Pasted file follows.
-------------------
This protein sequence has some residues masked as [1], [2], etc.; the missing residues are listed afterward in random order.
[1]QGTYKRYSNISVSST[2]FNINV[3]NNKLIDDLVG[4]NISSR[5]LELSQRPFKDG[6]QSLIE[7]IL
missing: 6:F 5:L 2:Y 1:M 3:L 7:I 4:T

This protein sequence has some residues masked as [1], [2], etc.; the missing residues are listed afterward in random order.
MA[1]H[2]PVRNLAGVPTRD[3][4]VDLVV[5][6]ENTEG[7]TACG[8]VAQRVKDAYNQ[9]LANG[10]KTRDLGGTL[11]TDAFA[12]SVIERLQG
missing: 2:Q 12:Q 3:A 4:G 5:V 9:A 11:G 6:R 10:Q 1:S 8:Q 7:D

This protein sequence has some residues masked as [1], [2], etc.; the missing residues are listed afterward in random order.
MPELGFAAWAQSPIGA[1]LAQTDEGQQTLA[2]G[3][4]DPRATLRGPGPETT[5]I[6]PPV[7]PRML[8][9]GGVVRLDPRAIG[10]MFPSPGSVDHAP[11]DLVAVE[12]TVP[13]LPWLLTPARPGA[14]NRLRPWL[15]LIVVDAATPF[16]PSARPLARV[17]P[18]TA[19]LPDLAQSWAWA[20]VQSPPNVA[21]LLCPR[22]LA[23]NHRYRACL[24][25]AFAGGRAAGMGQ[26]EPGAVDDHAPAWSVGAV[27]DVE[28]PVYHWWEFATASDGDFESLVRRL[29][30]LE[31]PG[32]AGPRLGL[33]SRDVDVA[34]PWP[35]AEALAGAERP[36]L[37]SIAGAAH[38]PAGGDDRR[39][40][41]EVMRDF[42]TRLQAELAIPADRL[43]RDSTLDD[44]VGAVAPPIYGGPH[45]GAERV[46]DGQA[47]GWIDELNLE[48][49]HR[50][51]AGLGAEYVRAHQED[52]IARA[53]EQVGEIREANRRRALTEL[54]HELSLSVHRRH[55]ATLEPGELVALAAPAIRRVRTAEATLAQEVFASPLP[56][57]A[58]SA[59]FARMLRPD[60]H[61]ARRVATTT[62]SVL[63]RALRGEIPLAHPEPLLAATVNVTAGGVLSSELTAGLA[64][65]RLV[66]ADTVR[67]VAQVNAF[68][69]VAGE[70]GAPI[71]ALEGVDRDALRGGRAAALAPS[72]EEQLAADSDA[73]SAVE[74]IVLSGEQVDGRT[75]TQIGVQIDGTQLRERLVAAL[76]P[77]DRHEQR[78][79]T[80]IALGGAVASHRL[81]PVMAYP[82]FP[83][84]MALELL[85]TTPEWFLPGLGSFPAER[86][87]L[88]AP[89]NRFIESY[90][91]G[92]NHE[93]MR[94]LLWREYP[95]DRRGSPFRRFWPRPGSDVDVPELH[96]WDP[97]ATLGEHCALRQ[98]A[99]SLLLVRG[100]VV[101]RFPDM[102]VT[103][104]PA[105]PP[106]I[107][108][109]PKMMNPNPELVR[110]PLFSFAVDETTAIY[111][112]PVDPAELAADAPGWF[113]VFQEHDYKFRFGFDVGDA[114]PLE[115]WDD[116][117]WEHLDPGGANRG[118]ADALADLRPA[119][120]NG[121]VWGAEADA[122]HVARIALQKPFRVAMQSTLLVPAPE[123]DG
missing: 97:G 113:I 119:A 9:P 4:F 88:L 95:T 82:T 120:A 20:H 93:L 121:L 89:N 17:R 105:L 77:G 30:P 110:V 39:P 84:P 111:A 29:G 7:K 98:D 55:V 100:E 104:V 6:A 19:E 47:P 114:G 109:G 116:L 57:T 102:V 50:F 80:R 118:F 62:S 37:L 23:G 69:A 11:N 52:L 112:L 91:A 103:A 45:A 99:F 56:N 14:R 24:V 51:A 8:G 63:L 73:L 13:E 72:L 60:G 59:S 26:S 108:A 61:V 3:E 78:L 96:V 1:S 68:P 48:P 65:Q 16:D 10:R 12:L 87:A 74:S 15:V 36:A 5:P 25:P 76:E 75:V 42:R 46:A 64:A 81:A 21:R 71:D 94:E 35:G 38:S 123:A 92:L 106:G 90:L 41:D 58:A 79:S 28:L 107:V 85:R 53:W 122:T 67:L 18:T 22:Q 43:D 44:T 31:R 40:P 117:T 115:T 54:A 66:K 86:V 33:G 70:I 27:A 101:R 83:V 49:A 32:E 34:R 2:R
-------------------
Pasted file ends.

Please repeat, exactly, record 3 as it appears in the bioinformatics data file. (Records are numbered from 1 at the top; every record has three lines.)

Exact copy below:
This protein sequence has some residues masked as [1], [2], etc.; the missing residues are listed afterward in random order.
MPELGFAAWAQSPIGA[1]LAQTDEGQQTLA[2]G[3][4]DPRATLRGPGPETT[5]I[6]PPV[7]PRML[8][9]GGVVRLDPRAIG[10]MFPSPGSVDHAP[11]DLVAVE[12]TVP[13]LPWLLTPARPGA[14]NRLRPWL[15]LIVVDAATPF[16]PSARPLARV[17]P[18]TA[19]LPDLAQSWAWA[20]VQSPPNVA[21]LLCPR[22]LA[23]NHRYRACL[24][25]AFAGGRAAGMGQ[26]EPGAVDDHAPAWSVGAV[27]DVE[28]PVYHWWEFATASDGDFESLVRRL[29][30]LE[31]PG[32]AGPRLGL[33]SRDVDVA[34]PWP[35]AEALAGAERP[36]L[37]SIAGAAH[38]PAGGDDRR[39][40][41]EVMRDF[42]TRLQAELAIPADRL[43]RDSTLDD[44]VGAVAPPIYGGPH[45]GAERV[46]DGQA[47]GWIDELNLE[48][49]HR[50][51]AGLGAEYVRAHQED[52]IARA[53]EQVGEIREANRRRALTEL[54]HELSLSVHRRH[55]ATLEPGELVALAAPAIRRVRTAEATLAQEVFASPLP[56][57]A[58]SA[59]FARMLRPD[60]H[61]ARRVATTT[62]SVL[63]RALRGEIPLAHPEPLLAATVNVTAGGVLSSELTAGLA[64][65]RLV[66]ADTVR[67]VAQVNAF[68][69]VAGE[70]GAPI[71]ALEGVDRDALRGGRAAALAPS[72]EEQLAADSDA[73]SAVE[74]IVLSGEQVDGRT[75]TQIGVQIDGTQLRERLVAAL[76]P[77]DRHEQR[78][79]T[80]IALGGAVASHRL[81]PVMAYP[82]FP[83][84]MALELL[85]TTPEWFLPGLGSFPAER[86][87]L[88]AP[89]NRFIESY[90][91]G[92]NHE[93]MR[94]LLWREYP[95]DRRGSPFRRFWPRPGSDVDVPELH[96]WDP[97]ATLGEHCALRQ[98]A[99]SLLLVRG[100]VV[101]RFPDM[102]VT[103][104]PA[105]PP[106]I[107][108][109]PKMMNPNPELVR[110]PLFSFAVDETTAIY[111][112]PVDPAELAADAPGWF[113]VFQEHDYKFRFGFDVGDA[114]PLE[115]WDD[116][117]WEHLDPGGANRG[118]ADALADLRPA[119][120]NG[121]VWGAEADA[122]HVARIALQKPFRVAMQSTLLVPAPE[123]DG
missing: 97:G 113:I 119:A 9:P 4:F 88:L 95:T 82:T 120:A 20:H 93:L 121:L 89:N 17:R 105:L 77:G 30:P 110:V 39:P 84:P 111:A 29:G 7:K 98:D 55:V 100:E 104:V 6:A 19:E 47:P 114:G 109:G 116:L 57:T 102:V 50:F 80:R 118:F 62:S 37:L 23:G 69:A 11:N 52:L 112:L 91:A 103:A 45:A 99:F 56:N 14:R 24:V 51:A 8:G 63:L 73:L 13:E 72:L 60:G 59:S 26:S 108:A 61:V 3:E 78:L 96:V 1:S 68:P 48:P 65:Q 16:D 10:R 12:L 87:A 74:S 15:V 36:A 5:P 25:P 76:E 75:V 42:R 46:A 64:A 81:A 21:R 71:D 94:E 35:G 38:S 123:A 92:L 106:G 90:L 41:D 58:A 79:S 28:L 107:V 85:R 53:W 122:T 67:L 18:T 22:Q 43:D 44:T 31:R 40:P 117:T 115:T 54:A 66:K 86:V 33:G 70:I 27:A 101:R 83:V 49:A 32:E 34:R 2:R